Pat Summitt's Death And Early Alzheimer's

Legendary coach's final role: fighting the brain disease

Diabetes Complications: Know the Symptoms

Take note of these red flags and learn what to do.

Are You In Diabetes Denial?

5 steps to accept and manage your condition.

Summer Travel Smarts for Diabetes

What to pack and how to prep for your trip.

Spice Up Your Grill With Global Flavors

A healthy take on tastes from around the world.

Choose Fruit Wisely When You Have Diabetes

Even natural sweetness can bump up your blood sugar.

Your Well-Timed Diabetes Workout

Find the time of day that works best with your lifestyle.

Ask the Expert: Summer Heat and Diabetes Control

Heat, especially extreme heat, is hard for anyone to tolerate. It’s especially hard on people with diabetes.

Old Drug Boosts Brain's Memory Centers

But more research needed before recommending methylene blue to those with memory loss, scientist says

Ikea Recalls Dressers Due to Tip-Over Danger

Ikea Recalls Dressers Due to Tip-Over Danger

Programs to Spot Painkiller Abuse Work

Study found monitoring program in Maine was only used by 56 percent of pharmacists

Can Neurofeedback Treat ADHD Symptoms?

A look at neurofeedback as a treatment for kids who have ADHD.

Parenting Mistakes With Grade-Schoolers: Overscheduling, Bullying, Weight, and More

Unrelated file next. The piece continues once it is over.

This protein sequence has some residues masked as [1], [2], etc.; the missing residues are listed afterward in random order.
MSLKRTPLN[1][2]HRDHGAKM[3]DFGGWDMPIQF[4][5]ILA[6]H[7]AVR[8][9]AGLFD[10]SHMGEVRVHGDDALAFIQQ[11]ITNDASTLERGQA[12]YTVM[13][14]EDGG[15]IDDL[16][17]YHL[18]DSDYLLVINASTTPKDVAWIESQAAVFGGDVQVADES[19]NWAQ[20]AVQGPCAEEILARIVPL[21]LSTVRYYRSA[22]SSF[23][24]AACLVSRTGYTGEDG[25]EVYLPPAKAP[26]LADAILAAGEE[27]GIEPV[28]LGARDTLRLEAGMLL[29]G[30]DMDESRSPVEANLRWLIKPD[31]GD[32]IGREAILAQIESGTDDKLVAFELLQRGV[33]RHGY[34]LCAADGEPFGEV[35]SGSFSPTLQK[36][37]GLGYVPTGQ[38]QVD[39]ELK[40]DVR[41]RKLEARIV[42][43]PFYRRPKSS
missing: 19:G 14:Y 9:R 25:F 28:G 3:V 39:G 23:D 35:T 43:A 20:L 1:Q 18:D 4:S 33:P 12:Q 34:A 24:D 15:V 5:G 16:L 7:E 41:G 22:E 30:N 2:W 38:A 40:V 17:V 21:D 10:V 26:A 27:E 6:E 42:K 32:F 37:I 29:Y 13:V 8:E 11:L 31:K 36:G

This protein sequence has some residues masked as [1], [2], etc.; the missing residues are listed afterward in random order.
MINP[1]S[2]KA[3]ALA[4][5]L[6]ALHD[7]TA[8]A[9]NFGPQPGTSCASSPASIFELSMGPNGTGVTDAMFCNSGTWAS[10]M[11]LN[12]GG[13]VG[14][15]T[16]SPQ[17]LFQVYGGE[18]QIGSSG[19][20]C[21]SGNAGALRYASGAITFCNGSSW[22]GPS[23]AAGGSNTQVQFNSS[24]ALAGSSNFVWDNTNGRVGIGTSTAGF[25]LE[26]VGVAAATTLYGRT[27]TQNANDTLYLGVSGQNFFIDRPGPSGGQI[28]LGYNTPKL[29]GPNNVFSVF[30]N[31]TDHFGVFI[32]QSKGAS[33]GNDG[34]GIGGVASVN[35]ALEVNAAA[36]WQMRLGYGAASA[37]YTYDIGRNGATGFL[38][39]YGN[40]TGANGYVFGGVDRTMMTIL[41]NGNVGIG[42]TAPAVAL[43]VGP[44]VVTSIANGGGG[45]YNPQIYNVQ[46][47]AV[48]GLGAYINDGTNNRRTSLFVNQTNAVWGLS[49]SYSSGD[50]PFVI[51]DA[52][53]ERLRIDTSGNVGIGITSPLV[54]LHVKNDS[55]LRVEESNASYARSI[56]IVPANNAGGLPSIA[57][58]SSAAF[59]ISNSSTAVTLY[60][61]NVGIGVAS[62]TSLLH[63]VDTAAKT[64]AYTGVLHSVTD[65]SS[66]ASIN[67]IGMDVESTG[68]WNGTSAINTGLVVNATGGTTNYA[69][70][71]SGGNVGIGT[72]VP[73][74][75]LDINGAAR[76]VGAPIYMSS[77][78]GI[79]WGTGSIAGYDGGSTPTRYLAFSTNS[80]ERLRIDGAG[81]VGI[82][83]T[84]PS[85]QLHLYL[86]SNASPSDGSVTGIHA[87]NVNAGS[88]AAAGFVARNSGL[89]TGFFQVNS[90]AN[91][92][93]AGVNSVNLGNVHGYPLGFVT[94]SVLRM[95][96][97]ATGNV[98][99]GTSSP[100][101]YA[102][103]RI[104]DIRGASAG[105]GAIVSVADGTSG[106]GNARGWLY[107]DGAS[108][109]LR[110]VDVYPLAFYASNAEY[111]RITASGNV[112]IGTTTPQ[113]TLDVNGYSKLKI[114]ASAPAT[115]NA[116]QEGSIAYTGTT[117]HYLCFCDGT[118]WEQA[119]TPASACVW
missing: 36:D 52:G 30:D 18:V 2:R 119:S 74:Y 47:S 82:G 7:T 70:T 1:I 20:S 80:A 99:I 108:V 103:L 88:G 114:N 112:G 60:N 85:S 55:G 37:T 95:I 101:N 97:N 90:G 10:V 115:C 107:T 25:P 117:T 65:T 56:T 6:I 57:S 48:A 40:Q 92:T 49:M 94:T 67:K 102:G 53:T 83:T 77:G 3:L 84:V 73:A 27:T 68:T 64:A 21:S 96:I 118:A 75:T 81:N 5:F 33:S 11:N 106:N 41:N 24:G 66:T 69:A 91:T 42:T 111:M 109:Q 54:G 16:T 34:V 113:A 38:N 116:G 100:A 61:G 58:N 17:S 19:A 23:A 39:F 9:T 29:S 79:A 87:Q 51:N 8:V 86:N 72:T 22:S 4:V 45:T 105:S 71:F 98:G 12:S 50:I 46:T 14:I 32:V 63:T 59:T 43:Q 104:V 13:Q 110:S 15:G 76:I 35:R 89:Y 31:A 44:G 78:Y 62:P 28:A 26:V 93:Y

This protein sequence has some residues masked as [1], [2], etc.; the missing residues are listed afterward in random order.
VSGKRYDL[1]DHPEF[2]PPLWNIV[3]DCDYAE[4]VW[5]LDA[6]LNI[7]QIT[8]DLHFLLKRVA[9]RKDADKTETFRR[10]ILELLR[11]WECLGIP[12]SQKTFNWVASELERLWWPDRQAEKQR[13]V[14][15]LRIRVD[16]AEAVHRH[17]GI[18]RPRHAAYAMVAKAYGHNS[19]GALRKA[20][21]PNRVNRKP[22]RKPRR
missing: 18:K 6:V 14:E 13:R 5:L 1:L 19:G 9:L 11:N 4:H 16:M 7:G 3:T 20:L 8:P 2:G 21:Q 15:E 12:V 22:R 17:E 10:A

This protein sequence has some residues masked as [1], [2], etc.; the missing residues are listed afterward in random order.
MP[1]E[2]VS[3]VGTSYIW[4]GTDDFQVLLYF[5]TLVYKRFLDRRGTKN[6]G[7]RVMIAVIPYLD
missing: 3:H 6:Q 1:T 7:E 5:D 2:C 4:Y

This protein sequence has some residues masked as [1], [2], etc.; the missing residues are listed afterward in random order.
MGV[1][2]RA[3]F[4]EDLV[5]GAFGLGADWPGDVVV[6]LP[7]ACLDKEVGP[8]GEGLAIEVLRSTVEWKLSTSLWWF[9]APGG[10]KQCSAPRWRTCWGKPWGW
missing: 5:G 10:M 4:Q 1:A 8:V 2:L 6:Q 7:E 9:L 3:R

crayons

Are you guilty of these 7 common parenting mistakes? WebMD explains how to correct things like overscheduling your kids, ignoring weight gain, and much more.

Parenting Preschoolers: 8 Mistakes Raising 3-5 Year Olds
young girl playing

WebMD discusses 8 common mistakes parents make in raising their 3 to 5 year olds, from playtime to whining and much more.

When Your Child's ADHD Affects You as a Couple

WebMD talks to experts about how parents can keep their child's ADHD from harming their own relationship.

BP Problems During Pregnancy, Heart Trouble Later?

Spotting risk early may help women make healthy lifestyle changes sooner, study author says

Elderly Get Unnecessary End-of-Life Treatments

Family members may pressure doctors to attempt heroic interventions, researcher says


CNN.com - RSS Channel - Health
As firework laws relax, injuries increase